Whether it is a celebrity who is promoting or a mere mortal, Indians want value for their money. Some of them might have learnt to spend without analysis but majority of them want ads to convey whether the product is worth their attention. Serve them well and reap the rewards.

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An ambassador and trained facilitator under Eco Femme (a social enterprise working towards menstrual health in south India), Sanjina is also an active member of the MHM Collective- India and Menstrual Health Alliance- India. She has conducted Menstrual Health sessions in multiple government schools adopted by Rotary District 3240 as part of their WinS project in rural Bengal. She has also delivered training of trainers on SRHR, gender, sexuality and Menstruation for Tomorrow’s Foundation, Vikramshila Education Resource Society, Nirdhan trust and Micro Finance, Tollygunj Women In Need, Paint It Red in Kolkata.

Now as an MH Fellow with YKA, she’s expanding her impressive scope of work further by launching a campaign to facilitate the process of ensuring better menstrual health and SRH services for women residing in correctional homes in West Bengal. The campaign will entail an independent study to take stalk of the present conditions of MHM in correctional homes across the state and use its findings to build public support and political will to take the necessary action.

Saurabh has been associated with YKA as a user and has consistently been writing on the issue MHM and its intersectionality with other issues in the society. Now as an MHM Fellow with YKA, he’s launched the Right to Period campaign, which aims to ensure proper execution of MHM guidelines in Delhi’s schools.

The long-term aim of the campaign is to develop an open culture where menstruation is not treated as a taboo. The campaign also seeks to hold the schools accountable for their responsibilities as an important component in the implementation of MHM policies by making adequate sanitation infrastructure and knowledge of MHM available in school premises.

Read more about his campaign.

Harshita is a psychologist and works to support people with mental health issues, particularly adolescents who are survivors of violence. Associated with the Azadi Foundation in UP, Harshita became an MHM Fellow with YKA, with the aim of promoting better menstrual health.

Her campaign #MeriMarzi aims to promote menstrual health and wellness, hygiene and facilities for female sex workers in UP. She says, “Knowledge about natural body processes is a very basic human right. And for individuals whose occupation is providing sexual services, it becomes even more important.”

Meri Marzi aims to ensure sensitised, non-discriminatory health workers for the needs of female sex workers in the Suraksha Clinics under the UPSACS (Uttar Pradesh State AIDS Control Society) program by creating more dialogues and garnering public support for the cause of sex workers’ menstrual rights. The campaign will also ensure interventions with sex workers to clear misconceptions around overall hygiene management to ensure that results flow both ways.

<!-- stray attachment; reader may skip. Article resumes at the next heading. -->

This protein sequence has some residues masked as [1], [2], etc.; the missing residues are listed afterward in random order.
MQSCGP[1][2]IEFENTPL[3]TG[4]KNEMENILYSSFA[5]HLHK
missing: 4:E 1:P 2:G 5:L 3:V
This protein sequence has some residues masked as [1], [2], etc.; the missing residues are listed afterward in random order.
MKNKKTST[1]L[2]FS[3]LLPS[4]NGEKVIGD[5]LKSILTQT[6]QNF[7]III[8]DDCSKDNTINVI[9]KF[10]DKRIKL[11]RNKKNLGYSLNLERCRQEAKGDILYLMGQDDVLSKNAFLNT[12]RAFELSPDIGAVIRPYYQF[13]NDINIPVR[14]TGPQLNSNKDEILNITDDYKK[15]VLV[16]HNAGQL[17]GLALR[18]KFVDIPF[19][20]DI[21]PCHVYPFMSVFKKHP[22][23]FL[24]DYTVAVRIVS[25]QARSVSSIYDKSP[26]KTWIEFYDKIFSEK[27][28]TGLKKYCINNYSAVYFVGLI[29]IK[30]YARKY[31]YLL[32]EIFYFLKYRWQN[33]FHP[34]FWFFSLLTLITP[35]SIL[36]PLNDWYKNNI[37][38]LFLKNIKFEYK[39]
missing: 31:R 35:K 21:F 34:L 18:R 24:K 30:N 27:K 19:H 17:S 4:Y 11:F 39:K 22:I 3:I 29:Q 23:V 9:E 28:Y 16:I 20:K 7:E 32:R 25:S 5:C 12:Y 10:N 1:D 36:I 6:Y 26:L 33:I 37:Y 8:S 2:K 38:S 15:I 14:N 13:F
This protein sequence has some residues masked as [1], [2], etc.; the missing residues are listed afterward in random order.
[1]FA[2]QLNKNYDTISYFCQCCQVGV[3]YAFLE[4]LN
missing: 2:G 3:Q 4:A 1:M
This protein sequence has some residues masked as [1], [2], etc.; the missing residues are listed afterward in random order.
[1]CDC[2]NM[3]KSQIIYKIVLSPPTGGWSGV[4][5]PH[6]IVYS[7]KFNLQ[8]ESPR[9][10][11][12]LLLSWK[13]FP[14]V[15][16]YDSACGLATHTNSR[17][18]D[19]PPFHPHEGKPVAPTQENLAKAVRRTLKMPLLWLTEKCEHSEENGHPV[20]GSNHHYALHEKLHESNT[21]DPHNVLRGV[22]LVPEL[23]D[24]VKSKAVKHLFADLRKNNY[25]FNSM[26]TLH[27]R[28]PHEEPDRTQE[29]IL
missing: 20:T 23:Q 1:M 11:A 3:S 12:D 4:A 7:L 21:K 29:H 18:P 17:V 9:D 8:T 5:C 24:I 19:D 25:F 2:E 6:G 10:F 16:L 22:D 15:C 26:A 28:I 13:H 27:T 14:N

Read more about her campaign.

MH Fellow Sabna comes with significant experience working with a range of development issues. A co-founder of Project Sakhi Saheli, which aims to combat period poverty and break menstrual taboos, Sabna has, in the past, worked on the issue of menstruation in urban slums of Delhi with women and adolescent girls. She and her team also released MenstraBook, with menstrastories and organised Menstra Tlk in the Delhi School of Social Work to create more conversations on menstruation.

With YKA MHM Fellow Vineet, Sabna launched Menstratalk, a campaign that aims to put an end to period poverty and smash menstrual taboos in society. As a start, the campaign aims to begin conversations on menstrual health with five hundred adolescents and youth in Delhi through offline platforms, and through this community mobilise support to create Period Friendly Institutions out of educational institutes in the city.

Read more about her campaign. 

A student from Delhi School of Social work, Vineet is a part of Project Sakhi Saheli, an initiative by the students of Delhi school of Social Work to create awareness on Menstrual Health and combat Period Poverty. Along with MHM Action Fellow Sabna, Vineet launched Menstratalk, a campaign that aims to put an end to period poverty and smash menstrual taboos in society.

As a start, the campaign aims to begin conversations on menstrual health with five hundred adolescents and youth in Delhi through offline platforms, and through this community mobilise support to create Period Friendly Institutions out of educational institutes in the city.

Find out more about the campaign here.

A native of Bhagalpur district – Bihar, Shalini Jha believes in equal rights for all genders and wants to work for a gender-equal and just society. In the past she’s had a year-long association as a community leader with Haiyya: Organise for Action’s Health Over Stigma campaign. She’s pursuing a Master’s in Literature with Ambedkar University, Delhi and as an MHM Fellow with YKA, recently launched ‘Project अल्हड़ (Alharh)’.